I HAVE EDITED BOOKS for major New York publishers as well as academic presses, and have extensive experience working with top-drawer writers as a magazine editor. Publishers of books that I have edited or co-edited include MIT Press, Penguin, Random House, Smithsonian, and University of California Press. I am also a national award-winning writer and designer.
YOSEMITE: A STORIED LANDSCAPE is a new enhanced ebook celebrating park's founding. It is the winner of a 2015 Digital Book Award and given a Quality-Excellence-Design certification by Digital Book World. The San Francisco Chronicle review (below) called it a "gorgeous, informative book... like having a museum exhibition at your fingertips."
Available in iBook and Kindle formats. Your purchase supports Yosemite Conservancy. More information at yosemitestories.org
San Francisco Chronicle, December 31, 2014:
To mark the 150th anniversary of the Yosemite Grant, which established the first protected wilderness in the United States, the California Historical Society has released a multimedia e-book featuring art, photography and essays on an array of subjects: the military’s role in settling the park, Yosemite’s surprising place in the debate between creationism and evolution, the building of the Ahwahnee hotel, and the histories of mountaineering, zoology, Indian basket weaving, art and photography.
Though all the essays have something to recommend them, a couple stand out. Rebecca Solnit’s piece about the 19th century botanist Asa Gray and his battles with fellow Harvard professor Louis Agassiz over evolutionary theory and the relationship between God and nature is fascinating. With her usual combination of graceful prose and trenchant insight, Solnit places Yosemite on an epic stage.
Susan Landauer’s art history essay touches on Albert Bierstadt’s panoramas “filled with religious allegory” and Ansel Adams’ iconic photographs, but reserves her best analysis and highest praise for the watercolors and woodblock prints of Chiura Obata, whose "espousal of the Zen tradition … led him to imbue his landscapes with an intense, often calligraphic expressiveness." This gorgeous, informative book is like having a museum exhibition at your fingertips.
–Reviewed by Porter Shreve
It’s a little-known story that the first Russians came to the California coast in 1803. Driven by hunger and profit, officers of the Russian American Company sailed south in search of treasure, especially the sea otter furs that commanded a high price in China. Nine years later, in 1812, they established a settlement north of San Francisco at Fort Ross, which today is a beloved state park.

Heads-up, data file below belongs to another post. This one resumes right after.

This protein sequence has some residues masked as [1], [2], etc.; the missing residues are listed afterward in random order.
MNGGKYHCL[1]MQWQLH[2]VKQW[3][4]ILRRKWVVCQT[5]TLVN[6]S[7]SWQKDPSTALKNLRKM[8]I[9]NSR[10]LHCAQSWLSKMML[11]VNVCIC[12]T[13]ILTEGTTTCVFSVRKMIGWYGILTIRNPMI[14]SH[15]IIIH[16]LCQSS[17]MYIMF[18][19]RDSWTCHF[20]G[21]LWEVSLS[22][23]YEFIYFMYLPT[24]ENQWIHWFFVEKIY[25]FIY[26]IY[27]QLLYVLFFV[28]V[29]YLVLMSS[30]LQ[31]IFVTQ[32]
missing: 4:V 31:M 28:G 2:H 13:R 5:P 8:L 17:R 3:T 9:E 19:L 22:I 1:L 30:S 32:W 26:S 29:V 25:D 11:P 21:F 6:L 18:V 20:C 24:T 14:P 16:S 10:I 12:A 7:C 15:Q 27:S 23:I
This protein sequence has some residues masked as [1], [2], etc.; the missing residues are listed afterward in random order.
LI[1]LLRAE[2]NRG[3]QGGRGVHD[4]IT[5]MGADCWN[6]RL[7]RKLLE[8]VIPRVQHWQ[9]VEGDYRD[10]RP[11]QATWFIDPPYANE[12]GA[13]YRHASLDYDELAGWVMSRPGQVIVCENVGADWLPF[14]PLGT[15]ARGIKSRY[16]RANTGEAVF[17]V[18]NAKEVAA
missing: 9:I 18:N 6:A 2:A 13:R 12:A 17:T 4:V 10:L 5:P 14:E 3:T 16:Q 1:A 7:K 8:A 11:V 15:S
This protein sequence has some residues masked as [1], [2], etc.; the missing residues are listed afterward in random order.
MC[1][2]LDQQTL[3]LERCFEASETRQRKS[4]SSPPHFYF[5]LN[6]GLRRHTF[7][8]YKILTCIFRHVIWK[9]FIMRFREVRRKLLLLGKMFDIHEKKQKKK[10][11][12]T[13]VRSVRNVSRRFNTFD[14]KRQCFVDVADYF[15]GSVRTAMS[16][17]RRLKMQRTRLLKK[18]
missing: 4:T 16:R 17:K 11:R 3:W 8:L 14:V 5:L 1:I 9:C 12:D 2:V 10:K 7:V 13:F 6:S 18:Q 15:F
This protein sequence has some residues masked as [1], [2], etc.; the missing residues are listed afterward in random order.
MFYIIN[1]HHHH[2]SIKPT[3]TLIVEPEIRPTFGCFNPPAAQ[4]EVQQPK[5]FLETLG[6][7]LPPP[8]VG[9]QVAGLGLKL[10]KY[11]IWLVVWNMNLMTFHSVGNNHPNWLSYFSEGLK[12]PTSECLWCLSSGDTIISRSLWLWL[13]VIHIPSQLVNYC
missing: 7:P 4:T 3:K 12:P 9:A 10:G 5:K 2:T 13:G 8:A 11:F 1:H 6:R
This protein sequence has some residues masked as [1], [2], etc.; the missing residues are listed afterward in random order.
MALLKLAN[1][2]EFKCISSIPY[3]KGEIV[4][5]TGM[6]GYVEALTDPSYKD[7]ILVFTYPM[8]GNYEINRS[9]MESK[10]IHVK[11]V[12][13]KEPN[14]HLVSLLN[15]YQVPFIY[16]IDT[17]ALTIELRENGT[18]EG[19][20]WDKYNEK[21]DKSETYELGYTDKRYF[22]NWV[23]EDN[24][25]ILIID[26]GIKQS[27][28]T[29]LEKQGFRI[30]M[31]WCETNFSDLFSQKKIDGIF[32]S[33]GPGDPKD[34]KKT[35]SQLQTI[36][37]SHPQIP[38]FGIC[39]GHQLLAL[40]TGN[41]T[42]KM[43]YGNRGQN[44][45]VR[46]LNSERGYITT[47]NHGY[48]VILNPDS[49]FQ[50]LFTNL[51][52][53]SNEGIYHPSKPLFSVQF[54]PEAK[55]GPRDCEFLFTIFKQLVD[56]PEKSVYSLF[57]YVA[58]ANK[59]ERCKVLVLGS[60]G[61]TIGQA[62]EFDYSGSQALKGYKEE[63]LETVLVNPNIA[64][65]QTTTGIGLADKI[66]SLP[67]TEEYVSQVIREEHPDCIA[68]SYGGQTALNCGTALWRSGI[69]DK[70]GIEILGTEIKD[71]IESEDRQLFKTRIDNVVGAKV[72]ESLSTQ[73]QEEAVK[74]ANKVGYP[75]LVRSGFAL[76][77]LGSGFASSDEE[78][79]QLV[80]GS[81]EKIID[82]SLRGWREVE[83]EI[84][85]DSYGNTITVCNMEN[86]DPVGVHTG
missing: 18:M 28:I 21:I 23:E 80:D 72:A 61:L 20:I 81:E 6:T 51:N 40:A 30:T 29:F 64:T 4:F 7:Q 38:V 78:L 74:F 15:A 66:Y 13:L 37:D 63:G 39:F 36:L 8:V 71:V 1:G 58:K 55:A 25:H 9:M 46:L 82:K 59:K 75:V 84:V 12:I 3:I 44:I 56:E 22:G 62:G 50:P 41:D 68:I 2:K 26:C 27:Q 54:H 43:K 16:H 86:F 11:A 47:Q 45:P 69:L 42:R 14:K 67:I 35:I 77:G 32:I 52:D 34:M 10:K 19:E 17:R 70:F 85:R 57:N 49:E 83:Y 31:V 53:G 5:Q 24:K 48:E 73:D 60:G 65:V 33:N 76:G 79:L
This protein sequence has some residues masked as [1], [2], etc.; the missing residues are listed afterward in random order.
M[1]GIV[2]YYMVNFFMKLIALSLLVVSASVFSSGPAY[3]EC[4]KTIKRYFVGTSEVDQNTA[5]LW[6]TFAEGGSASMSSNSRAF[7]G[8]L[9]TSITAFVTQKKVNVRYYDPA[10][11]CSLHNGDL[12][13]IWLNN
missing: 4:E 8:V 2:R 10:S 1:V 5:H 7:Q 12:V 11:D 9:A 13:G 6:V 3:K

On the bicentennial of the founding of Fort Ross, a new interactive app tells the colorful stories of the early years of Russian settlement, incorporating striking photos and paintings, videos and music, as well as short essays and letters. Included is an informative interactive guide to the grounds, buildings, and artifacts faithfully restored at Fort Ross State Historic Park, where thousands of California school children stay overnight to learn about the early Russians.
Russian California: Hidden Stories from Fort Ross and Beyond also follows the trials and joys of the many Russians who came to California to escape war and revolution in the early 20th century. Many were processed at the Angel Island Immigration Station in San Francisco Bay, including a favorite daughter of novelist Leon Tolstoy, and the celebrated composer of Peter and the Wolf, Sergei Prokofiev, whose sarcastic retorts to immigration officials are recorded here.
This app, which Arjun Gupta and I developed on iPad and Kindle for Conservation International, contains every known fish species in the richest diving region on Earth (over 2600). It can be taken it out to sea, since it does not require an internet connection. This is a definitive 3-volume app guide by Gerald Allen and Dr. Mark Erdmann. All 3 volumes link together on the iPad, enabling the user to go instantly from one to another. Volume 3 is free. It enables bookmarks, note-taking and sharing. More information is available at reef-fishes.com.
DIVE magazine in the UK declared the app guide "Definitive," and Tauschen called it "First rate," and "simply unbeatable."